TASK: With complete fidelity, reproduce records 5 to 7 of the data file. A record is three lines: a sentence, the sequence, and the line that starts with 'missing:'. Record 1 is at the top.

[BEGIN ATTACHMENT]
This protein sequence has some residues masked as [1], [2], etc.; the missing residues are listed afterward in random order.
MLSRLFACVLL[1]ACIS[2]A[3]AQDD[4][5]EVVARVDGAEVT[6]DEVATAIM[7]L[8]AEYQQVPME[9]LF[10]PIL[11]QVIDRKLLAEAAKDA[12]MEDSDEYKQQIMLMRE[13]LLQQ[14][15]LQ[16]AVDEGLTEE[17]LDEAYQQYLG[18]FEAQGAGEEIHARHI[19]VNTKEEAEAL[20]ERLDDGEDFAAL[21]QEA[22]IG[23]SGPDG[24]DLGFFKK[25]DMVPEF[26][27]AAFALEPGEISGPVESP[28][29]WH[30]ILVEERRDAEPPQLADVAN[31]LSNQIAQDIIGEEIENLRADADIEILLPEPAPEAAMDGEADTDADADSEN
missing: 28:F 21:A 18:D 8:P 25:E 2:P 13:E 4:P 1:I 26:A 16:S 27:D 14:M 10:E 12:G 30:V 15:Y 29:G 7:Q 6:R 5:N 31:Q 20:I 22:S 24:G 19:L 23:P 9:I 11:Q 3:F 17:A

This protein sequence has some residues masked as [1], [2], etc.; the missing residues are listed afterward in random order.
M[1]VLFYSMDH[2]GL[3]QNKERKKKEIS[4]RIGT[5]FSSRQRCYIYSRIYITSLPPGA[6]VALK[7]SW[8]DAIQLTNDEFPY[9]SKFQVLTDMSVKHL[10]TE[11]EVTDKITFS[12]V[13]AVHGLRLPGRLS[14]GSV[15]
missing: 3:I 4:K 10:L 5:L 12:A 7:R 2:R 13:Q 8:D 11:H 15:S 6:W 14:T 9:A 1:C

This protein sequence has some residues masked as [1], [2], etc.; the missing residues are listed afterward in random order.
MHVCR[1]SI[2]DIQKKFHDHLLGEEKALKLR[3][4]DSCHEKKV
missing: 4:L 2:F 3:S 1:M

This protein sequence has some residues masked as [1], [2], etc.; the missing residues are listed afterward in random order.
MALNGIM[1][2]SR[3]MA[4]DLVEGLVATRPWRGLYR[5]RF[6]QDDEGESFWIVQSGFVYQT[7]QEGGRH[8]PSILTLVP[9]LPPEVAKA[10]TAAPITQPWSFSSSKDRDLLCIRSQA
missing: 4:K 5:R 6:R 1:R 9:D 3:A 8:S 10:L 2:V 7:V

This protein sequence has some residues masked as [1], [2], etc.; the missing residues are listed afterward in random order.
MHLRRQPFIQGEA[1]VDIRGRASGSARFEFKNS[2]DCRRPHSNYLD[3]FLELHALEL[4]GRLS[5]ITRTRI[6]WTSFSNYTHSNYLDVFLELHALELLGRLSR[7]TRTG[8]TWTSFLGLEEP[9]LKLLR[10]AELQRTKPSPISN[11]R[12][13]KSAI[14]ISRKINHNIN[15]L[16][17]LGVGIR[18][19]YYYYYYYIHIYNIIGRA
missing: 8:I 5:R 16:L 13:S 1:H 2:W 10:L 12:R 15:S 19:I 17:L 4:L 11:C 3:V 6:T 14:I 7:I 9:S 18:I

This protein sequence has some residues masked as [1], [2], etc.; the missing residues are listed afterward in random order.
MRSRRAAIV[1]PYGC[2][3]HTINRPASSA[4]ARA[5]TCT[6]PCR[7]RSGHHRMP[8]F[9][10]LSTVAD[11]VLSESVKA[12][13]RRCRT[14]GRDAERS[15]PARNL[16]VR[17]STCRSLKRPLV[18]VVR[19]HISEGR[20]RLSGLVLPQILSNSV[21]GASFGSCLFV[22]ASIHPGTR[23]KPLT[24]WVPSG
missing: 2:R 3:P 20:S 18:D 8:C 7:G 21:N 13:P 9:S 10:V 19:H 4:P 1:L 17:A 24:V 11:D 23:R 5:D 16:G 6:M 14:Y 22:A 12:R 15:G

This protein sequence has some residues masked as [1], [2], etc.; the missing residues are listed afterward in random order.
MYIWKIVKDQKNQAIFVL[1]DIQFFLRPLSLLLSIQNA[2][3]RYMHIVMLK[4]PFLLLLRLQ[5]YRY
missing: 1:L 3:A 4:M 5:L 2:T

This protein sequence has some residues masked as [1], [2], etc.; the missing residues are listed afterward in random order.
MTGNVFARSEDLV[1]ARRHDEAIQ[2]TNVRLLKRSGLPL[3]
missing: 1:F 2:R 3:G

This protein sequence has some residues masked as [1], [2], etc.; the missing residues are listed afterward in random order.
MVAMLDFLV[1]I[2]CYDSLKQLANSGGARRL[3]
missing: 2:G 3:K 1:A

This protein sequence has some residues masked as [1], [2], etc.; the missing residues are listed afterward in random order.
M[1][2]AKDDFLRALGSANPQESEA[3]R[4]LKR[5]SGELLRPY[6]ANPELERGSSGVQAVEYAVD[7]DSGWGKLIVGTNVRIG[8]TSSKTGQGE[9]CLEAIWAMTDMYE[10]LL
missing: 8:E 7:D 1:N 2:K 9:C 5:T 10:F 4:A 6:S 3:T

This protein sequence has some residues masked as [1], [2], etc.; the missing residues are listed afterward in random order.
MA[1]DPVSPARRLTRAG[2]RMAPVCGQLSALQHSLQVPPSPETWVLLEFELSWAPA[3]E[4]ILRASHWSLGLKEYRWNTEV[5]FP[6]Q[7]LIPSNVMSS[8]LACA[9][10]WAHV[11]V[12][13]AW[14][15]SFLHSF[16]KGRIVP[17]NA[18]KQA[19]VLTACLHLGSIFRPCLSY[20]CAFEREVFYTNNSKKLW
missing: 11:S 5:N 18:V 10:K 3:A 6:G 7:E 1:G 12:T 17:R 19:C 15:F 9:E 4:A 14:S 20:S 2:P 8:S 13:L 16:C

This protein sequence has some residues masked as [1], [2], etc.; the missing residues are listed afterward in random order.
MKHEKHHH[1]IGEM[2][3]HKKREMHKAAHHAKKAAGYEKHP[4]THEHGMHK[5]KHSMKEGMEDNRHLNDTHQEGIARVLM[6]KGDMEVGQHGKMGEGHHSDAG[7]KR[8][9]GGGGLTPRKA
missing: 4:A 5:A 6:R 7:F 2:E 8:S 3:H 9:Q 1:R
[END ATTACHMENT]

This protein sequence has some residues masked as [1], [2], etc.; the missing residues are listed afterward in random order.
MHLRRQPFIQGEA[1]VDIRGRASGSARFEFKNS[2]DCRRPHSNYLD[3]FLELHALEL[4]GRLS[5]ITRTRI[6]WTSFSNYTHSNYLDVFLELHALELLGRLSR[7]TRTG[8]TWTSFLGLEEP[9]LKLLR[10]AELQRTKPSPISN[11]R[12][13]KSAI[14]ISRKINHNIN[15]L[16][17]LGVGIR[18][19]YYYYYYYIHIYNIIGRA
missing: 8:I 5:R 16:L 13:S 1:H 2:W 10:L 12:R 15:S 19:I 17:L 4:L 11:C 3:V 6:T 14:I 7:I 9:S 18:I

This protein sequence has some residues masked as [1], [2], etc.; the missing residues are listed afterward in random order.
MRSRRAAIV[1]PYGC[2][3]HTINRPASSA[4]ARA[5]TCT[6]PCR[7]RSGHHRMP[8]F[9][10]LSTVAD[11]VLSESVKA[12][13]RRCRT[14]GRDAERS[15]PARNL[16]VR[17]STCRSLKRPLV[18]VVR[19]HISEGR[20]RLSGLVLPQILSNSV[21]GASFGSCLFV[22]ASIHPGTR[23]KPLT[24]WVPSG
missing: 2:R 3:P 20:S 18:D 8:C 7:G 21:N 13:P 9:S 10:V 19:H 4:P 1:L 17:A 24:V 11:D 23:R 5:D 16:G 6:M 14:Y 22:A 12:R 15:G

This protein sequence has some residues masked as [1], [2], etc.; the missing residues are listed afterward in random order.
MYIWKIVKDQKNQAIFVL[1]DIQFFLRPLSLLLSIQNA[2][3]RYMHIVMLK[4]PFLLLLRLQ[5]YRY
missing: 1:L 3:A 4:M 5:L 2:T